- A.
8

- B.
7

- C.
5

- D.
6

Answer: Option D

**Explanation** :

First, we have the quadratic equation, x² + mx + 2n = 0

Since its roots are real, that means D ≥ 0.

⇒ m^{2} – 8n ≥ 0 …(1)

Also, we have the quadratic equation, x² + 2nx + m = 0

Since its roots are real, that means D ≥ 0.

⇒ (2n)^{2} – 4m ≥ 0

⇒ 4n^{2} – 4m ≥ 0

⇒ n^{2} ≥ m …(2)

Let’s take cases now.

If n = 1,

⇒ m = 1 (from (2))

But this violates eq. (1).

Hence, n ≠ 1.

If n = 2,

According to eq. (1): m ≤ 4.

According to eq. (2): m ≥ 4.

Hence, the only possible value of m is 4.

So, the smallest possible values of m and n are 4 and 2 respectively.

Hence, smallest value of m + n = 4 + 2 = 6.

Hence, option (d).

Workspace:

**CAT 2019 QA Slot 1 | Algebra - Quadratic Equations**

The number of solutions to the equation |x|(6${x}^{2}$ + 1) = 5${x}^{2}$ is

Answer: 5

**Explanation** :

Since we have |x|, we will have to consider cases where, x < 0 or x = 0 or x > 0.

For x > 0: 6${x}^{2}$ + 1 = 5x ⇒ 6${x}^{2}$ − 5x + 1 = 0. The two roots of this equation are 1/2 and 1/3.

For x = 0, LHS = RHS, ∴ x = 0 is a root of the equation.

For x < 0: 6${x}^{2}$ + 1 = −5x ⇒ 6${x}^{2}$ + 5x + 1 = 0. The two roots of this equation are −1/2 and −1/3.

∴ Number of roots = 2 + 1 + 2 = 5.

Answer: 5.

Workspace:

**CAT 2019 QA Slot 1 | Algebra - Quadratic Equations**

The product of the distinct roots of ∣x^{2} − x − 6∣ = x + 2 is

- A.
-16

- B.
-4

- C.
-8

- D.
-24

Answer: Option A

**Explanation** :

∣x^{2} − x − 6∣ = x + 2

∴ ∣(x − 3)(x + 2)∣ = x + 2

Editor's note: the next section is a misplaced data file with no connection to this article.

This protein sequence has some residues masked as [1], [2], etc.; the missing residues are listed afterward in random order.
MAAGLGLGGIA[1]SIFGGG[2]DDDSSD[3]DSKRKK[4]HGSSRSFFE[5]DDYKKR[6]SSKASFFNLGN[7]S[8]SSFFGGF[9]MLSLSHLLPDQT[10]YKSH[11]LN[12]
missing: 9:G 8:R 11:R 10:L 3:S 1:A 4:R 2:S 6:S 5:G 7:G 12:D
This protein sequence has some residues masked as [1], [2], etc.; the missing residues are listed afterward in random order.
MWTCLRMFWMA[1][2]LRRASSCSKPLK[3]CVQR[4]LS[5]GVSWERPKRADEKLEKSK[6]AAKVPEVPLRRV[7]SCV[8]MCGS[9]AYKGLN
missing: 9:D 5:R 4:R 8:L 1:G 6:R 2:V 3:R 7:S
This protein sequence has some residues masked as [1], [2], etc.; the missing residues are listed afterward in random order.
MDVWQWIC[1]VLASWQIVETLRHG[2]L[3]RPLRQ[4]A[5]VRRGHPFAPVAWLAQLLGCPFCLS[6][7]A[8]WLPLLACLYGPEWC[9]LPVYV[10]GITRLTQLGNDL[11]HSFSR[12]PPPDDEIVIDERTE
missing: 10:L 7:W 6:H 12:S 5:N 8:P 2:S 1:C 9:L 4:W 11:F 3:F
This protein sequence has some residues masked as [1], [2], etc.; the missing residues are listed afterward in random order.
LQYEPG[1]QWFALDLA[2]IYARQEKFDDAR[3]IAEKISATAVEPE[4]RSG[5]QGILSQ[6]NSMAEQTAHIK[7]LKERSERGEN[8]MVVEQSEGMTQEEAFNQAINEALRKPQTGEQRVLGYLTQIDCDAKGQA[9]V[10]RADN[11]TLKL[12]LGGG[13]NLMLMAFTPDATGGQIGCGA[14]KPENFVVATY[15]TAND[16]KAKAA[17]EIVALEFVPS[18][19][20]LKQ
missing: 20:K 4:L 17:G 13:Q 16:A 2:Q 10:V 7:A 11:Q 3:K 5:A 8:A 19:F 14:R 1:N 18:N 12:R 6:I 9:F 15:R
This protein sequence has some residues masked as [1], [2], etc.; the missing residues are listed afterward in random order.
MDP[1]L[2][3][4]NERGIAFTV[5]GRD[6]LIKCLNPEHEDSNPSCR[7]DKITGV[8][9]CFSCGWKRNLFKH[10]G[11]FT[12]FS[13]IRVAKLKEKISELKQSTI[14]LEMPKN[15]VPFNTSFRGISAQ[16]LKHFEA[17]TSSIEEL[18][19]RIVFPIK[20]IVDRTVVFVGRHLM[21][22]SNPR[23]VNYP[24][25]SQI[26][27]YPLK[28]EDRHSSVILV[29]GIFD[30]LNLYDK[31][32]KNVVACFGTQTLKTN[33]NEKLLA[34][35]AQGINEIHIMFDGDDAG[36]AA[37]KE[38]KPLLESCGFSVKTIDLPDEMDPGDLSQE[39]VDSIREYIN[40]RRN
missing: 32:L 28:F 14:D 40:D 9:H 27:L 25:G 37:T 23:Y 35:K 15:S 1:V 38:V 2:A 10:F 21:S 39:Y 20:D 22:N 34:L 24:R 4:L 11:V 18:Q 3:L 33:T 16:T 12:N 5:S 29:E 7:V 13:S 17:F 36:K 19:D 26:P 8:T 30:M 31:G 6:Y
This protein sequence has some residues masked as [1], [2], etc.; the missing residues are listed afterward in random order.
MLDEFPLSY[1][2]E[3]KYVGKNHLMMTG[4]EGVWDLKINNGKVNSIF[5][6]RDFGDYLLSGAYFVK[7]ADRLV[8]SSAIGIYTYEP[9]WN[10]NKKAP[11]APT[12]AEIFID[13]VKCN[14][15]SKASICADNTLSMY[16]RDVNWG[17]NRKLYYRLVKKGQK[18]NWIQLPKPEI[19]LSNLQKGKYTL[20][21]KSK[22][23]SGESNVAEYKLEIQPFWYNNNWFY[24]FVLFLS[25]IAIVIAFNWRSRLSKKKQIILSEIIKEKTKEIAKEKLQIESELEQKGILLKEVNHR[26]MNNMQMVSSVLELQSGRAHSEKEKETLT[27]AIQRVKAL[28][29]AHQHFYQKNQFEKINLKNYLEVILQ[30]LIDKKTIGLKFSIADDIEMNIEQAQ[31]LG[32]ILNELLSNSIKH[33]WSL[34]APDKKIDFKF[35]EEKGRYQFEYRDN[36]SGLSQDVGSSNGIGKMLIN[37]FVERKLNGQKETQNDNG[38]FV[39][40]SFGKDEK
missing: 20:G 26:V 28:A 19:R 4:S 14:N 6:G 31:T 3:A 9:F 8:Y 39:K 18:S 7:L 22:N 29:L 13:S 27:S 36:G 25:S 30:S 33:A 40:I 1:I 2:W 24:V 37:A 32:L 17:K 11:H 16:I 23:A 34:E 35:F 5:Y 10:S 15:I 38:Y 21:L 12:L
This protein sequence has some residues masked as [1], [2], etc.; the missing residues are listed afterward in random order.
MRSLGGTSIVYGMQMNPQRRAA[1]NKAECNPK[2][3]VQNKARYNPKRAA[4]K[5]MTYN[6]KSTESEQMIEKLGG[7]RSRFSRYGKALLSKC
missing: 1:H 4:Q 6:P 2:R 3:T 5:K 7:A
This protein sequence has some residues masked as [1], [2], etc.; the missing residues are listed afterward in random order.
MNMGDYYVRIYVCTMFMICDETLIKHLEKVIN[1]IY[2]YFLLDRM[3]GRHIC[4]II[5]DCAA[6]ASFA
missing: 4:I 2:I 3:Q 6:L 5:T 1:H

**Case 1:** x < −2. i.e. (x − 3)(x + 2) > 0

(x - 3)(x + 2) = x + 2

∴ x = 4. (which is rejected since 4 is not less than −2)

**Case 2:** x = −2.

This is a real root of this equation.

**Case 3:** −2 < x < 3. i.e. (x − 3)(x + 2) < 0

- (x - 3)(x + 2) = x + 2

∴ x = 2.

**Case 4:** x = 3.

This does not satisfy the equation so x = 3 is not a root of this equation.

**Case 5:** x > 3. (x − 3)(x + 2) > 0

(x − 3)(x + 2) = x + 2

∴ x = 4.

Required product = (−2) × 2 × 4 = −16.

Hence option 1.

Workspace:

**CAT 2019 QA Slot 2 | Algebra - Quadratic Equations**

The real root of the equation 2^{6x} + 2^{3x+2} - 21 = 0 is

- A.
$\frac{{\mathrm{log}}_{2}\left(3\right)}{3}$

- B.
log

_{2}9 - C.
$\frac{{\mathrm{log}}_{2}\left(7\right)}{3}$

- D.
log

_{2}27

Answer: Option A

**Explanation** :

Given: 2^{6x} + 2^{3x+2} - 21 = 0

Replace 2^{3x} with y

So, 2^{6x} = y^{2}

Now, 2^{6x} + 2^{3x+2} - 21 = 0 can be rewritten as y^{2} + 2^{2} × 2^{3x} - 21 = 0

y^{2} + 4y - 21 = 0

Solving the above quadratic equation,

(y + 7) (y - 3) = 0

So, y = -7 or +3

y = - 7 is rejected (since, y = 2^{3x} which should always be positive)

⇒ 2^{3x} = 3

Taking log on both sides,

log_{2}3 = 3x

x = $\frac{{\mathrm{log}}_{2}\left(3\right)}{3}$

Hence, option (1).

Workspace:

**CAT 2019 QA Slot 2 | Algebra - Quadratic Equations**

Let A be a real number. Then the roots of the equation x^{2} - 4x - log_{2}A = 0 are real and distinct if and only if

- A.
A < 1/16

- B.
A < 1/8

- C.
A > 1/8

- D.
A > 1/16

Answer: Option D

**Explanation** :

For roots of a quadratic equation to be real and distinct, Discriminant > 0

So, for x^{2} − 4x – log_{2}A = 0,

D = (-4)^{2} - (4 × 1 × (-log_{2}A)) > 0

⇒ 16 + 4 × log_{2}A > 0

⇒ log_{2}A > -4

⇒ A > 2^{-4}

⇒ A > 1/16

Hence, option (3).

Workspace:

**CAT 2019 QA Slot 2 | Algebra - Quadratic Equations**

The quadratic equation x^{2} + bx + c = 0 has two roots 4a and 3a, where a is an integer. Which of the following is a possible value of b^{2} + c?

- A.
3721

- B.
549

- C.
361

- D.
427

Answer: Option B

**Explanation** :

Given quadratic equation is x^{2} + bx + c = 0

Sum of roots = -b

⇒ -b = 4a + 3a

⇒ -b = 7a

Product of the roots = c

⇒ c = 4a × 3a

⇒ c = 12a^{2}

Now, b^{2} = 49a^{2} and c =12a^{2}

Hence, b^{2} + c = 49a^{2} + 12a^{2}

⇒ b^{2} + c = 61a^{2}

Final answer must be a multiple of 61 & the multiple should be a perfect square.

Going through the options,